In Baltimore, Randall said that when they got in touch with Ring, the company immediately wanted to help.
“I’m telling you, the turnaround was absolutely crazy,” Randall said. “They got on the plane and came to meet with us maybe a week or two later.”
Randall explained what his neighborhood was going through, and Ring said it could fix it. The company’s representatives claimed that installing cameras throughout a community can deter drug activity and lower crime. Ring told them it had “done it in other cities,” he said, and it could do it in Baltimore as well. They offered to provide 150 doorbell cameras, which normally cost about $100 each, for free. All the neighborhood would have to do is pay $3 per month for the cloud-storage fees associated with saving footage from each camera—$5400 a year, in all.
Randall and Moore applied for a city grant on behalf of the Northwest Faith-Based Partnership, and in October 2018, they won $15,000 to pay for cloud storage and camera installation. There was one catch: The Baltimore Police Department would have to sign a contract with Ring and the Northwest Faith-Based Partnership before Ring would hand over the cameras.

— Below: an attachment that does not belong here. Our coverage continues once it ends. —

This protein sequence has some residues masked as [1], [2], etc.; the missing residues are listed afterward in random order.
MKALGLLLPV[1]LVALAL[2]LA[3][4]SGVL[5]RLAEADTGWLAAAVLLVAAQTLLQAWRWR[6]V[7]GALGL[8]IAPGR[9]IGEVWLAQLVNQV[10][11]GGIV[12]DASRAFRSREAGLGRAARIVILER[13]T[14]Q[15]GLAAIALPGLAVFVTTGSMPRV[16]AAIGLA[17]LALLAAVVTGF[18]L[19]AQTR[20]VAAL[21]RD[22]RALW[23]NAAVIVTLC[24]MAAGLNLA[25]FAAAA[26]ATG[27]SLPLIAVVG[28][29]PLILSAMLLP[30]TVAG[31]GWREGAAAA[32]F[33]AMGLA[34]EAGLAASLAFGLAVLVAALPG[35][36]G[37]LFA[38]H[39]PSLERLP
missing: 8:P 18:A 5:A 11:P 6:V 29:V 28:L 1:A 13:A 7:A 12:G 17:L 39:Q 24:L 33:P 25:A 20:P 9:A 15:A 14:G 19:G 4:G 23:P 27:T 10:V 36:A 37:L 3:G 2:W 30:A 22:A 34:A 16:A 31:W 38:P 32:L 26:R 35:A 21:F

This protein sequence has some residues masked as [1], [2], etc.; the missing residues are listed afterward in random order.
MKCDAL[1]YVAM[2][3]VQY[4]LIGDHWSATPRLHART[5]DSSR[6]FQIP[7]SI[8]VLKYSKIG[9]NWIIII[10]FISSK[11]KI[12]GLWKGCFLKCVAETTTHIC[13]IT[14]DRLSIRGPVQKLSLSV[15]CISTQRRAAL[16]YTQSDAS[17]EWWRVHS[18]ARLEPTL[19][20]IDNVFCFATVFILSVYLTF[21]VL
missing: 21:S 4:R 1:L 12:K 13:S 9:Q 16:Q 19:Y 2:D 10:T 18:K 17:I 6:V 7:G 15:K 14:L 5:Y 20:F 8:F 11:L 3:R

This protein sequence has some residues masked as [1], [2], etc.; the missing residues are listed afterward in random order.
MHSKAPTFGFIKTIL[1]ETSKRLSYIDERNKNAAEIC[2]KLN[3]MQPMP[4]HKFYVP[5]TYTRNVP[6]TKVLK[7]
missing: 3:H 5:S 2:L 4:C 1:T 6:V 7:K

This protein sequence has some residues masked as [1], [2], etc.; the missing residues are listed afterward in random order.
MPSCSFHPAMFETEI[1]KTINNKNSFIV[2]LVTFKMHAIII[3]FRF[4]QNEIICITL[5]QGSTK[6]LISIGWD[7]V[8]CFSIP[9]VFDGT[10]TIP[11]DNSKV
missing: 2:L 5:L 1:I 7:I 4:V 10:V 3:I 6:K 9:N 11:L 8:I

At the time of writing, the Baltimore Police has not signed a partnership contract with Ring. But over 600 other law enforcement agencies have, and this number grows almost daily.
In addition to conducting outreach to associations like the Northwest Faith-Based Partnership, Ring also conducts intense outreach to law enforcement. This outreach has become central to Ring’s marketing strategy.
Since its stint on Shark Tank, Ring has continued to invest heavily in television advertisements. But the company also realized that in order to continue to grow as a home security company, it would need to be promoted by the population that people most closely associate with addressing crime: the police.
In part two, we’ll explore Ring’s intensive outreach efforts to law enforcement, and its efforts to get police on its side.
But for ordinary people, like those in Northwest Baltimore, the reason for trusting Ring is simple: they are scared. Pastor Moore said that he understands concerns that people have about Ring’s use of data. However, he said his community didn’t share these concerns.
“When I presented it to the community, we didn't have any problems, we didn’t have any kickback,” Pastor Moore said. “People welcomed it because they’d been so downtrodden and so held captive that they would take anything at this point.”